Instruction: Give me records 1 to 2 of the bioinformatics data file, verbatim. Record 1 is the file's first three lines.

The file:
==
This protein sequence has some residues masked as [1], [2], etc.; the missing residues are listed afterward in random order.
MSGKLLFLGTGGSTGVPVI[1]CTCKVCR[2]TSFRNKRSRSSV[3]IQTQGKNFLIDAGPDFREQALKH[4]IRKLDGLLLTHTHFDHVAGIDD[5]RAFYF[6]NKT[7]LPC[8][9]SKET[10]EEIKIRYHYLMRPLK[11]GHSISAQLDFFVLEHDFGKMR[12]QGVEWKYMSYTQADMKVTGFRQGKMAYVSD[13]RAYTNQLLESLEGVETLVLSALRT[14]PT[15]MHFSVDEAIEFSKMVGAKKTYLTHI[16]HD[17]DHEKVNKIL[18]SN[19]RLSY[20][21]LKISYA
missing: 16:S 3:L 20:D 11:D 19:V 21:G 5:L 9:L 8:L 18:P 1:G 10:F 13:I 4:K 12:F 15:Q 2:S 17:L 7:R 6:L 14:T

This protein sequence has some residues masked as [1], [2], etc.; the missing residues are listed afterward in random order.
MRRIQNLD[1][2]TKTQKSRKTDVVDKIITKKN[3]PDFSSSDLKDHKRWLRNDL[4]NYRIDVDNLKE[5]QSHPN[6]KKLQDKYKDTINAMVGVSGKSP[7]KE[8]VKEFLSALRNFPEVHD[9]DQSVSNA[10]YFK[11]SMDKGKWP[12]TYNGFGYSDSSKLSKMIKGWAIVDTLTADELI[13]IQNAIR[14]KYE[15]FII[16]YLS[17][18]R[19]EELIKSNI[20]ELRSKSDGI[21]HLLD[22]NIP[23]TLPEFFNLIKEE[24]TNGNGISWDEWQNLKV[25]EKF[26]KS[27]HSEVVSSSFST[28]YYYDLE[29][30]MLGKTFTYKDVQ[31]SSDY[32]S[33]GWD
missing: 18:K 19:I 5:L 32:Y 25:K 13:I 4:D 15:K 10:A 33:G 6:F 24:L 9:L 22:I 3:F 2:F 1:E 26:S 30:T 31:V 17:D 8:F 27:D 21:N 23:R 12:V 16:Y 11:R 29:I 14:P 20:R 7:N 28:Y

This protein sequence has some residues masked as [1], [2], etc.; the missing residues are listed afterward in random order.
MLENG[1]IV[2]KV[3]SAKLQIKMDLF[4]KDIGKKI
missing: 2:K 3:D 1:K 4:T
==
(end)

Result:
This protein sequence has some residues masked as [1], [2], etc.; the missing residues are listed afterward in random order.
MSGKLLFLGTGGSTGVPVI[1]CTCKVCR[2]TSFRNKRSRSSV[3]IQTQGKNFLIDAGPDFREQALKH[4]IRKLDGLLLTHTHFDHVAGIDD[5]RAFYF[6]NKT[7]LPC[8][9]SKET[10]EEIKIRYHYLMRPLK[11]GHSISAQLDFFVLEHDFGKMR[12]QGVEWKYMSYTQADMKVTGFRQGKMAYVSD[13]RAYTNQLLESLEGVETLVLSALRT[14]PT[15]MHFSVDEAIEFSKMVGAKKTYLTHI[16]HD[17]DHEKVNKIL[18]SN[19]RLSY[20][21]LKISYA
missing: 16:S 3:L 20:D 11:D 19:V 21:G 5:L 9:L 8:L 18:P 1:G 10:F 13:I 4:K 12:F 15:Q 2:S 17:L 7:R 6:L 14:T

This protein sequence has some residues masked as [1], [2], etc.; the missing residues are listed afterward in random order.
MRRIQNLD[1][2]TKTQKSRKTDVVDKIITKKN[3]PDFSSSDLKDHKRWLRNDL[4]NYRIDVDNLKE[5]QSHPN[6]KKLQDKYKDTINAMVGVSGKSP[7]KE[8]VKEFLSALRNFPEVHD[9]DQSVSNA[10]YFK[11]SMDKGKWP[12]TYNGFGYSDSSKLSKMIKGWAIVDTLTADELI[13]IQNAIR[14]KYE[15]FII[16]YLS[17][18]R[19]EELIKSNI[20]ELRSKSDGI[21]HLLD[22]NIP[23]TLPEFFNLIKEE[24]TNGNGISWDEWQNLKV[25]EKF[26]KS[27]HSEVVSSSFST[28]YYYDLE[29][30]MLGKTFTYKDVQ[31]SSDY[32]S[33]GWD
missing: 18:K 19:I 5:L 32:Y 25:K 13:I 4:D 15:K 10:A 33:G 6:F 24:L 9:L 22:I 3:F 2:F 1:E 26:S 30:T 31:V 17:D 8:F 27:D 21:N 23:R 12:V 16:Y 11:R 29:I 14:P 20:R 7:N 28:Y